Open Access. Powered by Scholars. Published by Universities.®

Law Commons

Open Access. Powered by Scholars. Published by Universities.®

Articles 1 - 3 of 3

Full-Text Articles in Law

Ua5/3 University Attorney - Committee File, Wku Archives Dec 2010

Ua5/3 University Attorney - Committee File, Wku Archives

WKU Archives Collection Inventories

Unprocessed committee files created by the University Attorney. Committees include the Council on Higher Education Special Committee on Minority Affairs, Administrative Council and Teacher Admissions, Certification, and Student Teaching Committee. This record group is unprocessed and must be reviewed for potential restricted materials before access is granted. Please contact the University Archivist prior to your visit.


The Future Of Disparate Impact, Richard A. Primus Jan 2010

The Future Of Disparate Impact, Richard A. Primus

Articles

The Supreme Court's decision in Ricci v. DeStefano foregrounded the question of whether Title VIl's disparate impact standard conflicts with equal protection. This Article shows that there are three ways to read Ricci, one of which is likely fatal to disparate impact doctrine but the other two of which are not.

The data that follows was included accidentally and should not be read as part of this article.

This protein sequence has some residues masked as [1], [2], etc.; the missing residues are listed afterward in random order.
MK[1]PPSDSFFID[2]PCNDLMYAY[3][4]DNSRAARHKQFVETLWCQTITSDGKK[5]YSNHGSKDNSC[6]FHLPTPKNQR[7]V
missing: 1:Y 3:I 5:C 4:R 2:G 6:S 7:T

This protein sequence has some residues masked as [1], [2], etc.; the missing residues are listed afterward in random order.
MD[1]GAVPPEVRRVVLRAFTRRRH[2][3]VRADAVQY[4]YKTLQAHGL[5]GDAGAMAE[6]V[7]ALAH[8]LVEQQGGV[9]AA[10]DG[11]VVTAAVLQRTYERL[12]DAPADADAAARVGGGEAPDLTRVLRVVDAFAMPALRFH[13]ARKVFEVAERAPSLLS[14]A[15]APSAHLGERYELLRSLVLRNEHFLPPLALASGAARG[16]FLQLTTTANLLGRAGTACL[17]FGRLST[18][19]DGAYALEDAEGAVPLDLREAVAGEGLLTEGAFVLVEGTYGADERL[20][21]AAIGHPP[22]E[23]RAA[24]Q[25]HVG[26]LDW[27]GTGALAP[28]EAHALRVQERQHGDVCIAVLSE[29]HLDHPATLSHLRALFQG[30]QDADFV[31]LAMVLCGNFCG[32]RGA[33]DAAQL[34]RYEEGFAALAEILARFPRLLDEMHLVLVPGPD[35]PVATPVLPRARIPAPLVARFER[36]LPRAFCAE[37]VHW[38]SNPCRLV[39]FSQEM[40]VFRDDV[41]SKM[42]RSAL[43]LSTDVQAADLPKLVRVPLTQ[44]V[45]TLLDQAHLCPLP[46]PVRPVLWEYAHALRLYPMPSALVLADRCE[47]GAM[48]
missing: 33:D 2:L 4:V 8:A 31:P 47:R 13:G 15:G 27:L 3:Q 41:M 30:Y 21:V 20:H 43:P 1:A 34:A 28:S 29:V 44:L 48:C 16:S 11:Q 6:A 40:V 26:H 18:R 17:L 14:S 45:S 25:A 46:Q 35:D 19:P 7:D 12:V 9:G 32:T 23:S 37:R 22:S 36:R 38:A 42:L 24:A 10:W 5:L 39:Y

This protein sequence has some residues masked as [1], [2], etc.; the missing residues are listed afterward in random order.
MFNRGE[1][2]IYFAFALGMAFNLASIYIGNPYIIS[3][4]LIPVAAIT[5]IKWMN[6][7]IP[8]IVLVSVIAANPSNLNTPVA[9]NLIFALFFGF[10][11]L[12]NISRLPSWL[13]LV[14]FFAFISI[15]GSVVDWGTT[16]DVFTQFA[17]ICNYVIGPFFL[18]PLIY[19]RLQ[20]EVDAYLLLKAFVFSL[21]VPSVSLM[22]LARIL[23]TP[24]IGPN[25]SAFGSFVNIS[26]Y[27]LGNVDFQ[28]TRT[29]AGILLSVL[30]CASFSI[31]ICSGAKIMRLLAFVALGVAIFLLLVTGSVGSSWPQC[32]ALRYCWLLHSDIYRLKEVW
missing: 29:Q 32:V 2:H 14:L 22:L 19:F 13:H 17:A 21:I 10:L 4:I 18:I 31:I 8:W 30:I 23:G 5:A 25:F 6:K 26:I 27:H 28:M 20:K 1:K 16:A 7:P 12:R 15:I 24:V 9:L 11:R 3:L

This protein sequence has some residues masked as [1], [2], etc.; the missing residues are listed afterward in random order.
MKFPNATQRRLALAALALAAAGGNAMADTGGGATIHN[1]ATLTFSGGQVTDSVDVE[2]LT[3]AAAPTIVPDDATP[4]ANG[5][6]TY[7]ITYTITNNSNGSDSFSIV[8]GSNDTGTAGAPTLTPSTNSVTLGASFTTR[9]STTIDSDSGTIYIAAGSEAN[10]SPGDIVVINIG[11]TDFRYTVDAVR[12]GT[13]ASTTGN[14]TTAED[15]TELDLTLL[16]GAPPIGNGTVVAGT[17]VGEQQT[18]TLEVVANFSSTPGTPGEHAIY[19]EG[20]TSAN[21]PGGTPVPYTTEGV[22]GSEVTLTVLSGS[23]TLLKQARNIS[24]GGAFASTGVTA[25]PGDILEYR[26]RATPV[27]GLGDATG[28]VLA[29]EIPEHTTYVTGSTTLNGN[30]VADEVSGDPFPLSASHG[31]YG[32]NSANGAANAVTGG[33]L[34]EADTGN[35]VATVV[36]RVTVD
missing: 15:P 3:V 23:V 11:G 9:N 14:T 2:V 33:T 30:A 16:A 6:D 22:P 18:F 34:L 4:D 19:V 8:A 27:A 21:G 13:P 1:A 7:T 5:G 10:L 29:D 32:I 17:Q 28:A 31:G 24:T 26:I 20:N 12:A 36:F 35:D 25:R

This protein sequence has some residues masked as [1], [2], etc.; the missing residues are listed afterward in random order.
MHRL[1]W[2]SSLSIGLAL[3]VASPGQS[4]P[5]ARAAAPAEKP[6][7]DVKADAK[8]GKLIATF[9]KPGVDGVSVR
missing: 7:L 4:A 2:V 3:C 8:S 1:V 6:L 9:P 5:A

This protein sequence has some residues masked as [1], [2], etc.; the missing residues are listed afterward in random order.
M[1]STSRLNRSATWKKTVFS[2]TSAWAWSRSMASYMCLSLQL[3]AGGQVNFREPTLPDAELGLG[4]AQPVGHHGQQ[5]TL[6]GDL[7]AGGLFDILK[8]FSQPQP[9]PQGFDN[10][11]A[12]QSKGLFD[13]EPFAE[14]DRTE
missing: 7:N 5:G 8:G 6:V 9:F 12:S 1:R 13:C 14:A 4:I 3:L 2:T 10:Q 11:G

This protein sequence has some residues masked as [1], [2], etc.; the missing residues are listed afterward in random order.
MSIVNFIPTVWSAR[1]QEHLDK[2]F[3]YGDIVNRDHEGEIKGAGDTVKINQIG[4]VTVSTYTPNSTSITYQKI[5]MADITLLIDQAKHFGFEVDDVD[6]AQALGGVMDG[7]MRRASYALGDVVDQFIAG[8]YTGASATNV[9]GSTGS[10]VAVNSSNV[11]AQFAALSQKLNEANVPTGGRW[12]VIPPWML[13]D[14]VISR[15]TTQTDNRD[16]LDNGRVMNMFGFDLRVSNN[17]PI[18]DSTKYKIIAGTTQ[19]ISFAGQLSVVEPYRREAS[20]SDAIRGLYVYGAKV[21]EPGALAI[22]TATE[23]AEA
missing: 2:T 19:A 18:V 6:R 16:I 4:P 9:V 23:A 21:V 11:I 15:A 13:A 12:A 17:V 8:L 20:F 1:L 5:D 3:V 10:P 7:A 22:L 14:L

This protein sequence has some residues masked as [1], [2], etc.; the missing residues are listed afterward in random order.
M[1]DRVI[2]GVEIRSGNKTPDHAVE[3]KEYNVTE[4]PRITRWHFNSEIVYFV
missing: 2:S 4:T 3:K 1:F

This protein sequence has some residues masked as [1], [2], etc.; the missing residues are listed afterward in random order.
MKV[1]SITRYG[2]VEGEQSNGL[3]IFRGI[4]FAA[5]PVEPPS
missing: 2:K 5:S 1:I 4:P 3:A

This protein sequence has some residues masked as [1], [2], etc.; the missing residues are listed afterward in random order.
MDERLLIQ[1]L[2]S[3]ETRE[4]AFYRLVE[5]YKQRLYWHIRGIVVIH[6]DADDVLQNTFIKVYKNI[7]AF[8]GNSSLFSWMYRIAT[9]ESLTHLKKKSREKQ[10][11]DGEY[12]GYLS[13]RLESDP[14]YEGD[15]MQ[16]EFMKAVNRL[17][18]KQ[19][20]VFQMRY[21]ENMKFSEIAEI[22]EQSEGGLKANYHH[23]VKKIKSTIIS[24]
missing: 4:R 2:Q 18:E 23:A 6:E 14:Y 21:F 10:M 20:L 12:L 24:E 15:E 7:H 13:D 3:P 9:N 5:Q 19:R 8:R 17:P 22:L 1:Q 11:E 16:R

Significant Statistics: The Unwitting Policy Making Of Mathematically Ignorant Judges, Michael I. Meyerson, William Meyerson Jan 2010

Significant Statistics: The Unwitting Policy Making Of Mathematically Ignorant Judges, Michael I. Meyerson, William Meyerson

All Faculty Scholarship

This article will explore several areas in which judges, hampered by their mathematical ignorance, have permitted numerical analysis to subvert the goals of our legal system. In Part II, I will examine the perversion of the presumption of innocence in paternity cases, where courts make the counter-factual assumption that regardless of the evidence, prior to DNA testing, a suspect has a 50/50 chance of being the father. In Part III, I will explore the unnecessary injection of race into trials involving the statistics of DNA matching, even when race is entirely irrelevant to the particular case. Next, in Part ...